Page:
As to MIttens, he proved my point about why CEO’s, successful or not, should NOT be our president. He wrote off almost half the citizens because they’re not Romney Inc. customers. His interests are in the ones who’ll drink his kool-aid and pony up to support his campaign – the 1% and the wannabee 1% (as soon as they win the lottery) while everyone else can go f__k themselves. I’m happy to see Mittens sinking in the polls but hope Obama doesn’t make a sympathy candidate out of him by beating up on him too much in the upcoming debates, though it will be rather fun to watch Mitty talk out of both sides of his mouth at the same time!

    • md anderson Says:

      Both sides of his mouth and one other orifice that I could name but won’t.

    • khal spencer Says:

      Uh…yeah, Larry. That’s some really nice looking equipment at the Campy stand in your link. I’ll take the Daniela gruppo out for a ride right promptly.

      The idea of a triple is sounding better, too. At least in the off season when I’m pushing a 25×34 rather than a 34×25.

      • Larry T. Says:

        Daniela was able to adjust my camera to take that photo! I fiddled with the damn thing, trying to get it out of the macro mode I’d used earlier to take some shots of a gorgeous frame at the Fondriest stand to no avail, until she volunteered to fiddle with it. In seconds she had it dialed-in and handed over to some nice fellow to snap the photo.
        As to BICYCLES, Campy’s new triple groupset will let you have a 30 X 30 low gear – plenty to get your carcass up pretty much anything as long as your bike’s not loaded down with luggage that should be in the back of our support van anyway. I’m hoping they’ll fix me up with one to test as I have a gorgeous tricolore Mondonico frame sitting on the shelf just waiting to be built up.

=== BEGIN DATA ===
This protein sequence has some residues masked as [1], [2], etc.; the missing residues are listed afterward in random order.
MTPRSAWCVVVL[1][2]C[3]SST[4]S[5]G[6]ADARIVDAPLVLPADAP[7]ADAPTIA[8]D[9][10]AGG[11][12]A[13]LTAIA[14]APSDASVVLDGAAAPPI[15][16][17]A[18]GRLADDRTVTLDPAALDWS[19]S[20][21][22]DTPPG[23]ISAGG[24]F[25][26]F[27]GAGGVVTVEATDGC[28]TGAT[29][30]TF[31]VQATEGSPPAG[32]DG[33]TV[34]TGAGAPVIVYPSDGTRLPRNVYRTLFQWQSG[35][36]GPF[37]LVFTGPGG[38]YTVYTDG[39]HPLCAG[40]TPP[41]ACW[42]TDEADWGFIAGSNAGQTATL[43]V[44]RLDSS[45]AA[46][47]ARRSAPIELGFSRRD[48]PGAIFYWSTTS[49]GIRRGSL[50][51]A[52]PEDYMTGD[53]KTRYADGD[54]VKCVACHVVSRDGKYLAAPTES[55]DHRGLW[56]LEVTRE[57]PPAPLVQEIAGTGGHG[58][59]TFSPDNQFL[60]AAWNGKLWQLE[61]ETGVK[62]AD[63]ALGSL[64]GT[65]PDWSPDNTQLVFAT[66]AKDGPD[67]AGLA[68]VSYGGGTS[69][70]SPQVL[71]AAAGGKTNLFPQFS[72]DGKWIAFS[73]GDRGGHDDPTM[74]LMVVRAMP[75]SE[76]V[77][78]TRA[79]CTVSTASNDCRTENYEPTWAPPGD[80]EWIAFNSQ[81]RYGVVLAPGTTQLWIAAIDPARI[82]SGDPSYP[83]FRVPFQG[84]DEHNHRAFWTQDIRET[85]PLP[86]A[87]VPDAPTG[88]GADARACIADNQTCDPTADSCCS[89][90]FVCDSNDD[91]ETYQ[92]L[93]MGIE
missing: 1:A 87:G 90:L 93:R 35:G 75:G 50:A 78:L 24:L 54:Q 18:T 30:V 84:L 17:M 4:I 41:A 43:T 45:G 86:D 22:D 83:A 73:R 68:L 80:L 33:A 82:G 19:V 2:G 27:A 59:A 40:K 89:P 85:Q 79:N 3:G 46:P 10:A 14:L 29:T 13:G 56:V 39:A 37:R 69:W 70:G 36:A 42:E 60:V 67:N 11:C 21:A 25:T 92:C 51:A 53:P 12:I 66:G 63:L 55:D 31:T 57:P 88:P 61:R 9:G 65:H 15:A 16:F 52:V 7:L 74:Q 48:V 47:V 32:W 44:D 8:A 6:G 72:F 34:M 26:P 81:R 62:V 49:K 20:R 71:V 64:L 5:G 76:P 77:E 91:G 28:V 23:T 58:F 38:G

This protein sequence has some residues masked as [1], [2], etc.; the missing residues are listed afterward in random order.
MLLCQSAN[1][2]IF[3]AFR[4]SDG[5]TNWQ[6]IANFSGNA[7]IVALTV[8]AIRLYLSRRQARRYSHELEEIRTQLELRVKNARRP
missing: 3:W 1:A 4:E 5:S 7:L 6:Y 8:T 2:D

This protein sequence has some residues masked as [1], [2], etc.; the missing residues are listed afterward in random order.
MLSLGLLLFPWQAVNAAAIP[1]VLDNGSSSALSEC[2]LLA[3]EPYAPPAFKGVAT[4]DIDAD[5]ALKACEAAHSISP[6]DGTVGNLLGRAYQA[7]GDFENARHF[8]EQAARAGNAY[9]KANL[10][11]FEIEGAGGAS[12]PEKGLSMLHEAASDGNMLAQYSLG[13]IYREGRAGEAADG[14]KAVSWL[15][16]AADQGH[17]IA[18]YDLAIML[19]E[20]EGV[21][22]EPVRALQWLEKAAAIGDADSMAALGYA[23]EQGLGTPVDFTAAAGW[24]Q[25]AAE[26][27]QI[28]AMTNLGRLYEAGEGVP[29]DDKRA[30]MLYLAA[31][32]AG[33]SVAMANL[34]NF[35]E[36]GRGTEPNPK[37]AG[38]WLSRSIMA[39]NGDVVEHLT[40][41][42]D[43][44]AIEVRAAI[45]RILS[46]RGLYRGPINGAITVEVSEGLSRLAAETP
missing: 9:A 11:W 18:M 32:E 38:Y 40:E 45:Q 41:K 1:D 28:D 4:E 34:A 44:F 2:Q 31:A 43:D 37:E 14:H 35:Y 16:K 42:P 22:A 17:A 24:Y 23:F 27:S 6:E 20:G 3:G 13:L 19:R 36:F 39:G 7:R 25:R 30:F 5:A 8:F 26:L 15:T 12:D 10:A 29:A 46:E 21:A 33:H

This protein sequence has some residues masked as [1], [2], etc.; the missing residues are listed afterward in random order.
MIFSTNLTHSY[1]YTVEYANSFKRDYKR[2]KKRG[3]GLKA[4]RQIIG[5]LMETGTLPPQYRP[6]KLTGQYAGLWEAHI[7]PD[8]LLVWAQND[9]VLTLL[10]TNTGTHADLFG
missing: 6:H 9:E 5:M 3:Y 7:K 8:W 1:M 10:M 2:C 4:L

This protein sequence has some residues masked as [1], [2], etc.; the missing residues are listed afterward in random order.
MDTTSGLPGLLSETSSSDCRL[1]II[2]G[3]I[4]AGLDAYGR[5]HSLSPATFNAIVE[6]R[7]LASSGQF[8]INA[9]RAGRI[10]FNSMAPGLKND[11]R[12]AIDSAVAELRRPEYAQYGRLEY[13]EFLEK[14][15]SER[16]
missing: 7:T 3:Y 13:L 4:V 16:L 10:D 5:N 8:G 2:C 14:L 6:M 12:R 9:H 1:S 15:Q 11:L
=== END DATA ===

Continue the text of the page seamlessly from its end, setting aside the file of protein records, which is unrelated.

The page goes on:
• khal spencer Says:

        A 30X30 should open up touring to the rest of the world, not just uber-fit people. At 58 going on 60, I still can manage the 34-29 on some pretty steep terrane in Los Alamos (aka the hors-Fat Guy Camp May Road climb up to the ski hill at 9200 ft courtesy of a roughly 9- 10% ave grade) but it ain’t pretty at the end of a long Sunday outing.

        On the other hand, there is a SRAM gruppo that alleges to have a 34×32 capability on a 2×10 drivetrain. Patrick, have you road tested it for Adventure Cycling? Could be a 99%er’s response to Mr. Mountain.

      • Larry T. Says:

        I tried that 2 X 10 stuff for a couple of seasons but when my compact-equipped bike developed a mechanical issue I couldn’t fix in time for our 2011 Legendary Climbs tour I borrowed a triple-equipped bike from our rental fleet. After remembering how much I enjoyed the wider range of gearing available, I ditched the compact for 2012 and went back to the triple, cobbling together a 10 speed setup with a 30 X 29 low gear. Made the Passo Stelvio seem easier than two years ago and at my age that’s a no-brainer! With the new, lower Q factor, Campy’s new triples pretty much ditch ANY reason not to use a triple – excluding vanity of course.

      • khal spencer Says:

        At my age, vanity gets old real, real fast. I’ll go with a well designed triple any day and leave the macho stuff for the young studs who don’t know any better.

      • Patrick O'Grady Says:

        K, I’ve ridden SRAM’s Apex group, which will give you a low end of 34×32 in 2×10, and it works fine. Shimano 105 yields a similar setup, if memory serves.

        But I like John Schubert’s notion about the utility of low gears, outlined in the 2010 Buyers’ Guide from Adventure Cyclist:

        “At some point on a long tour, you’ll encounter the perfectly bad confluence of events: a steep hill, a sore butt, and low blood sugar.”

        John recommends a gear between 20 and 25 inches “for that moment on tour when the hill is two miles long and you’re already tired.”